Some people call the line method of multiplication The Japanese Multiplication Trick, but I can’t seem to find any definitive proof that it is specifically from Japan. Plus, it really isn’t a trick. A hack? Maybe. But not a trick!


·     Once students learn how to use the line method of multiplication, they can solve problems super quickly.

·       Students who subitize well are especially fast with this method.

·       The connection between multi-digit multiplication and place value is made very clear from the moment the problem is set up.


·       The fact that the initial set up involves no numbers can make the line method super overwhelming at first.

·       Many guardians are unfamiliar with the line model and may not be immediately able to help their children with it.

Grab resources for how to do multiplication algorithms four ways!

If you’re looking to introduce a new strategy to your students, don’t reinvent the wheel! You can find print-and-go guides and worksheets here.

Tips for teaching multiplication algorithms:

·        Start with the conceptual multiplication strategies first… even if they’re not the most efficient. Once students understand how multi-digit multiplication works, they’ll have a much easier time understanding the more efficient algorithms. This is the order I go and why I do it that way:

o   Area model: helps students understand what multi-digit multiplication really is.

o   Partial products method: the steps are the same, but the setup is different and more like the standard algorithm.

o   Standard algorithm: it’s essentially a short-cut version of the partial products method. It’s also more efficient than the first two.

o   Line method of multiplication: once you’ve learned it, it can be the fastest multiplication algorithm by far. However, it can look a bit abstract at first.

·        Practice, practice, practice! Although I’m all about students getting to pick the methods that work well for them, few things work well without practice.

·        Get families on board! Have students teach these algorithms to their family members. Without prompting, I know several of my students went home and excitedly taught the line method of multiplication to their parents.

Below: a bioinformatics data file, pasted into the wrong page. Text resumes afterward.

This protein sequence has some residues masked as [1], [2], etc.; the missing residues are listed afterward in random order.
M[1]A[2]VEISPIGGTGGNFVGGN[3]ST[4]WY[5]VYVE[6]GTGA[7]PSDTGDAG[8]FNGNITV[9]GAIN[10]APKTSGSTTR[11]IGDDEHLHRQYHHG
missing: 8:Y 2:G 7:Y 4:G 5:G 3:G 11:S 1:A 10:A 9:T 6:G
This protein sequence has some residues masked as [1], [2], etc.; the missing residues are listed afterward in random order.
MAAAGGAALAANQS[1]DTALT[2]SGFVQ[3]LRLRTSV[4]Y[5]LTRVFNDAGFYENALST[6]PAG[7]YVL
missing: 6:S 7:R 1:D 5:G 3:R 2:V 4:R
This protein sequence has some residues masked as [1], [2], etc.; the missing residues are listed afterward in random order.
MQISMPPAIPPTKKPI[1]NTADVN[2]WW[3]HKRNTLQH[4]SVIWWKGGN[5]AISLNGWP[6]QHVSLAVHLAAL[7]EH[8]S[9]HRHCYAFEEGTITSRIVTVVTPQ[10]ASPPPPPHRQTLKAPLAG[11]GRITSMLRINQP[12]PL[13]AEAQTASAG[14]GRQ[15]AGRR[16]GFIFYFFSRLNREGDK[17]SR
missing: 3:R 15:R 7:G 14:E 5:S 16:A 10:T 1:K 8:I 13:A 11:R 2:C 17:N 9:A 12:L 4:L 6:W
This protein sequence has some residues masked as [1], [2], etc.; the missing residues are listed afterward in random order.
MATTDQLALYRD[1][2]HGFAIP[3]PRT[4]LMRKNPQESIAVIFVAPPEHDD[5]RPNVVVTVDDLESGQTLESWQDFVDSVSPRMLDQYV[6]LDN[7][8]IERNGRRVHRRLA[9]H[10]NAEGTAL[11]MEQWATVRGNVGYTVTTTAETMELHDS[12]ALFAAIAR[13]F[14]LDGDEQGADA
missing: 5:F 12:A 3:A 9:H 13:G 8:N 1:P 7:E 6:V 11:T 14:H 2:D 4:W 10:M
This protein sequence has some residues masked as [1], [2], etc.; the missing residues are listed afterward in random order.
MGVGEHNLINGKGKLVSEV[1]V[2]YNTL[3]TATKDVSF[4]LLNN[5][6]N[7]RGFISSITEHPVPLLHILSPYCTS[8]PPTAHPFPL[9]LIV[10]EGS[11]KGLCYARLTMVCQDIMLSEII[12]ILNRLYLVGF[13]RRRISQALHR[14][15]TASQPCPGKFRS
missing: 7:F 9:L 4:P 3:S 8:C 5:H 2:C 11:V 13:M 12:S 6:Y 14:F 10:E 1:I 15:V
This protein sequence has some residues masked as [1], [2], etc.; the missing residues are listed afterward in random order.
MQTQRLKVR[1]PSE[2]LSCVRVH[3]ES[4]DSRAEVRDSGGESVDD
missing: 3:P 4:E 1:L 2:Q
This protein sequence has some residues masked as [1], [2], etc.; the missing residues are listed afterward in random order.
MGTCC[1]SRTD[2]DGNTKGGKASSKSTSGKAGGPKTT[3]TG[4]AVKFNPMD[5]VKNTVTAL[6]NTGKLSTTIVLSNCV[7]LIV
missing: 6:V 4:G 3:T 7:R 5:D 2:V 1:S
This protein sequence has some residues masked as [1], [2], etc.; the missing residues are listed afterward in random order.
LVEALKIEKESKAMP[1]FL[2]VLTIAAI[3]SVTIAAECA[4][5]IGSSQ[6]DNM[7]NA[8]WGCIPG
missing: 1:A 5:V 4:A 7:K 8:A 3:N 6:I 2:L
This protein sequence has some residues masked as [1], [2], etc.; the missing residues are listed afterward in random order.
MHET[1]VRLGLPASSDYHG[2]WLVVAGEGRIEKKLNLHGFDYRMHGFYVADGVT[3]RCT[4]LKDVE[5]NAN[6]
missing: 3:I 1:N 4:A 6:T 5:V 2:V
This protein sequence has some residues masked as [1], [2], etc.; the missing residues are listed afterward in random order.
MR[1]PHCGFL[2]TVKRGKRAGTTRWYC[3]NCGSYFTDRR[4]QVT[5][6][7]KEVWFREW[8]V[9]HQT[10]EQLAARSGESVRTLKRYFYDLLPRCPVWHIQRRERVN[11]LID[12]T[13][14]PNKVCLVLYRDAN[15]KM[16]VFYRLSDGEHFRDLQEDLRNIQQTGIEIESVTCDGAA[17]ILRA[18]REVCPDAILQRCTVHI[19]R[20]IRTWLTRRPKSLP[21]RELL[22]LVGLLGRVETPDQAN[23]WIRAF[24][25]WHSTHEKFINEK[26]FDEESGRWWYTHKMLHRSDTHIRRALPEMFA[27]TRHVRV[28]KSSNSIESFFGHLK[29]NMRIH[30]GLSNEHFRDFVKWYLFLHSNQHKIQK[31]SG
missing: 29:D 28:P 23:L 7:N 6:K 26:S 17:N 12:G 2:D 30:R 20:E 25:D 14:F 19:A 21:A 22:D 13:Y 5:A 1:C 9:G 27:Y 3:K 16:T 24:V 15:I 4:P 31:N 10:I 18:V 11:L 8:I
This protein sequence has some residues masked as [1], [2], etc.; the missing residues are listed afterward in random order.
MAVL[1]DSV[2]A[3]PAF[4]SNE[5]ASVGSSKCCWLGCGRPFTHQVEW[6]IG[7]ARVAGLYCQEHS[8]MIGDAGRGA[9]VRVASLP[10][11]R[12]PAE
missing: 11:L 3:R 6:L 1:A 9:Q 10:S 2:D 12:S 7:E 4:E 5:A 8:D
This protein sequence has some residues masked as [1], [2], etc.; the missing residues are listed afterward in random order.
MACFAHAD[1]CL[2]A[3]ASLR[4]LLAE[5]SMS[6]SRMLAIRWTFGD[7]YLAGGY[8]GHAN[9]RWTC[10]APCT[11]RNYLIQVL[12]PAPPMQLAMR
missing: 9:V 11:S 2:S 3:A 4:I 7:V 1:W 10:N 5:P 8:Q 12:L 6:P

How do we help families who don’t know how to do multiplication algorithms the way we do them at school? How are they going to support their students?

Here are three ways I try to address this:

1.      On the front of the first worksheet, students are given for each new algorithm, print a step-by-step guide. When students are finished their first page, mark it together and send it home so families can reference the guide and all the questions students have already completed. I have guides and worksheets for these four multiplication algorithms here.

2.      Record simple videos and share them with families. My videos are relatively low-tech. I just screen-record the notes app on my school iPad, writing with a stylus, and narrating as I go. This year, several students volunteered to create videos in their home languages. I’m so excited about the opportunities this will create for more families to explore these algorithms with their students! If you don’t have the technology to make your own videos, find one online and send the link.

3.      Remember that one reason we teach more than one algorithm is so that students can pick which works for them. Maybe students don’t actually need to be totally comfortable with all four algorithms (personally, I always find myself slipping up with the partial products method). If their families can teach them a different way that they understand, let them use it!

Activities for teaching students how to do multiplication algorithms:

·        Start with a demonstration. Do an example and then work as a class or in small groups to do more practice equations on whiteboards or scrap paper.

·        Co-create an anchor chart that shows how to do multiplication algorithms several ways.

·        Worksheets with a step-by-step guides that students can take home.

·        Paired practice. Have students pick partners that they feel are as confident with this method as they are. They can give each other questions to solve on whiteboards and check one another’s work. This allows students to give themselves problems that meet them where they are at. It also allows you to target the pairs you give extra support to.

·        Peer tutors and small groups. While you work with small groups, some students can work independently. There will likely be students who have already shown they know the method you are learning; they can float around as peer tutors and help the kids who are working independently.

·        Equation pass-arounds. Students work in groups of three or four to pass around and complete equations one step at a time.

·        Compare the algorithms. Once you’ve learned more than one algorithm, be sure to make the parallels explicit. Better yet, have students work in small groups to come up with similarities or differences. You can also have volunteers come up to the board and demonstrate how the processes are similar or different as they solve the same problem simultaneously, but with different multiplication algorithms.

Grab these supporting resources!

Looking to teach your students how to do multiplication algorithms four ways? For each of the algorithms mentioned in this post, I have a resource with a step-by-step guide, ten scaffolded worksheets, and a complete answer key!

·       4 Strategies for Multiplication Bundle (includes the four resources below)

·        Area model of multiplication / Box method

·        Multiplication with partial products

·       Standard algorithm for multiplication

·        Line method of multiplication

More multiplication resources: